The symbol and number are very valuable to Bugis culture. The first of the four layers [sulapa’ eppa’] has the meaning of life’s basic philosophy [cosmology] which consists of water, soil, wind, and fire. The second layer is the philosophy of traditional customs or ade' pangngadereng, which consists of ade’ (It means attitude/behavior/characteristic.) rapang (It means fate.), warik (It means destiny.), and words (It means talks). The third layer is the philosophy of life or ethos, which consists of ada tongeng (It means telling the truth.), getteng (It means being assertive.), warani (It means braveness, and lempu’ (It means honesty.). Last but not least is the top layer that bonds other three layers, which is also the true ethos of Bugis people, called “siri’ na pesse”. It means self esteem. It becomes the basic of cosmic pattern for the people of Bugis upon the langit / bena atas / botting langi’ dunia / middle continent / the underworld / buriliu. They are also known as the concept of walasuji.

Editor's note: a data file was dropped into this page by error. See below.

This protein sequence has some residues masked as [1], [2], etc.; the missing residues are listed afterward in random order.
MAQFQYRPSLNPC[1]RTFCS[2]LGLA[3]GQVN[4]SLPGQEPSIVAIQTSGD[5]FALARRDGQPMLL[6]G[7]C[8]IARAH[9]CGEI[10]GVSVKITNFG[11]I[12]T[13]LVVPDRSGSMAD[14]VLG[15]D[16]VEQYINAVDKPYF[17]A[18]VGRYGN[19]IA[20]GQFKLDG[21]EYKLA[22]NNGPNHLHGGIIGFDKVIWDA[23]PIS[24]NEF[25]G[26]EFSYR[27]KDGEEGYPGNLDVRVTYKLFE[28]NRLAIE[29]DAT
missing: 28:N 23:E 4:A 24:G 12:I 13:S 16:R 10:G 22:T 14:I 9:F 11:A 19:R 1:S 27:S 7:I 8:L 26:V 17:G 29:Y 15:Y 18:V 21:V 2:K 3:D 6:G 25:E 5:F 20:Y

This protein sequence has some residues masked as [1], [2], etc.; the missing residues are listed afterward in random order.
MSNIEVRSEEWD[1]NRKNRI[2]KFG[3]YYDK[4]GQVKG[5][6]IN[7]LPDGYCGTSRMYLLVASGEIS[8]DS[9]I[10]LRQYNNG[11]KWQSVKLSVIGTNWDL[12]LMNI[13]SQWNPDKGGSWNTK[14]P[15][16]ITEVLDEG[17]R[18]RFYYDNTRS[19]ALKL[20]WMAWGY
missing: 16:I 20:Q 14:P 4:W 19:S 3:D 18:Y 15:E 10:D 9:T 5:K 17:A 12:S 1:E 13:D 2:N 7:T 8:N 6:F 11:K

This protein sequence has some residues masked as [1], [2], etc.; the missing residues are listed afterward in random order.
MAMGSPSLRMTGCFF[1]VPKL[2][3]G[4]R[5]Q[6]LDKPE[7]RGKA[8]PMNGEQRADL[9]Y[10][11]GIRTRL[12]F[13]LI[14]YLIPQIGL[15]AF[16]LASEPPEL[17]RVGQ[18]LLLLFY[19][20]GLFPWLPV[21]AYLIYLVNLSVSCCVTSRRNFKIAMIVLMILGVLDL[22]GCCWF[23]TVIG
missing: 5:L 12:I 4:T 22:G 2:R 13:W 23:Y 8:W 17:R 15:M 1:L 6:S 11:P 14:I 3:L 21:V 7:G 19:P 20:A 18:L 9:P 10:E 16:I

Acording to that symbol which represented on fabric by checkerd motifs formed by the crossing lines in the middle part can also be found in Sengkang, Wajo Regency, and usually known as Lippa Sabbe.

 These Bugis motifs are developed by the people of Bone area with some additions of colored threads and golden threads songket as well as various floral and flower motifs that make them appear more diverse and beautiful. One of the example is the ornamentation of pucuk rebung, which is an ikat motif used on the head part of the sarong.

 The threads used for weaving was firstly selfmade from wrench of cotton. Those threads were brought to this country in 15-16th century by foreign merchants. The woven fabric has small or large tiles motifs which is usually made into a sarong and the fabric made from thin threads are sewn into clothes called baju bodo.